You are the light of the world. A town built on a hill cannot be hidden. Neither do people light a lamp and put it under a bowl. Instead they put it on its stand, and it gives light to everyone in the house. In the same way, let your light shine before others, that they may see your good deeds and glorify your Father in heaven. Matthew 5:14-16

Saturday, December 28, 2013

What if the British had won
the American Revolutionary War?

You have until noon next Friday, January 3 to answer the question "What if the British had won the American Revolutionary War?"
Your answer can be serious, clever, or funny. The top three best answers each will win a copy of my novel, The Chamomile, a Revolutionary War romantic suspense set in Charleston, SC, during the two years the British occupied the city.

I’ll start you off.

For instance, here’s a serious answer – there wouldn’t have been a Civil War because the British abolished the slave trade in the British Empire in 1807 and the practice of slavery in 1833.

Funny answers – the Indianapolis 500 would be the Indianapolis 805 (500 miles = 805 kilometers) or, we wouldn't be driving on "the wrong side of the road."

A clever answer – My novel, The Chamomile, might have been written from the perspective of a Loyalist woman who spies for the British, not a woman who spies for the Patriots, and it certainly would have ended differently.

Wednesday, December 18, 2013

History of Nativity Scenes

Nativity scene on my home mantel.
        St. Francis of Assisi created the first nativity scene in 1223 in Greccio, Italy. A live nativity scene staged in a cave, it had humans and animals cast in the Biblical roles and was an effort on his part to emphasize the worship of Christ rather than upon gift giving. Some say he created the manger scene as an alternative for pilgrims wanting to go to Bethlehem, which was then occupied by the Turks.
        Nativity scenes, or crèches (the French word for manger), became so popular that within a hundred years almost every church in Italy had one, though eventually statues replaced the human and animal participants.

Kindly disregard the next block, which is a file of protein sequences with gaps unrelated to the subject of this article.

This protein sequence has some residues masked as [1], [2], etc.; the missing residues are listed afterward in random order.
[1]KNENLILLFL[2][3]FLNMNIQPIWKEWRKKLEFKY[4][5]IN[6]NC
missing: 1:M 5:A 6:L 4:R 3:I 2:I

Nativity scene by St. Francis at Greccio,
painting by Giotto

        During early colonial times in New England, the Puritans didn’t approve of celebrating Christmas and outlawed it in Boston from 1659 to 1681. (Presbyterians weren't keen on celebrating Christmas either, as it was considered an Anglican tradition.)
        During that time, an English tradition of baking a mince pie in the shape of a manger to hold the Christ child was also banned by specific legislation. The outlaw pies were referred to as “Idolaterie in crust.” The ban was revoked by Governor Edmund Andros.
        Also in America, the tradition of decorative Christmas villages was rooted in the holiday traditions of the Pennsylvania Dutch. The construction of a nativity scene, also called a putz, were made at the base of a tree. These scenes, sometimes inspired by the story of Noah’s Ark, could include several hundred carved animals on their way to the ark.

Wednesday, December 11, 2013

Finding Beth by author Linnette R. Mullin

LINNETTE R. MULLIN is an author of life-changing romance. She has been married to her sweetheart – Johnathan, for more than twenty-one years. They've been blessed with four amazing sons: Christopher, Andrew, Matthew, and Garrison. Some of her writing credits include Charles Stanley's “In Touch” magazine, “101 Facets of Faith” devotional book, Guidepost's “Extraordinary Answers to Prayer”, and “Public Health Alert” - a nationally distributed newspaper for the chronically ill. She is the founder and coordinator of Palmetto Christian Writer's Network in Lexington, SC; she runs the “We Are Writers” group on Facebook; and she is an advocate for sufferers of Lyme's Disease. Her favorite things in life are her family, her church, reading and writing, and her Savior most of all.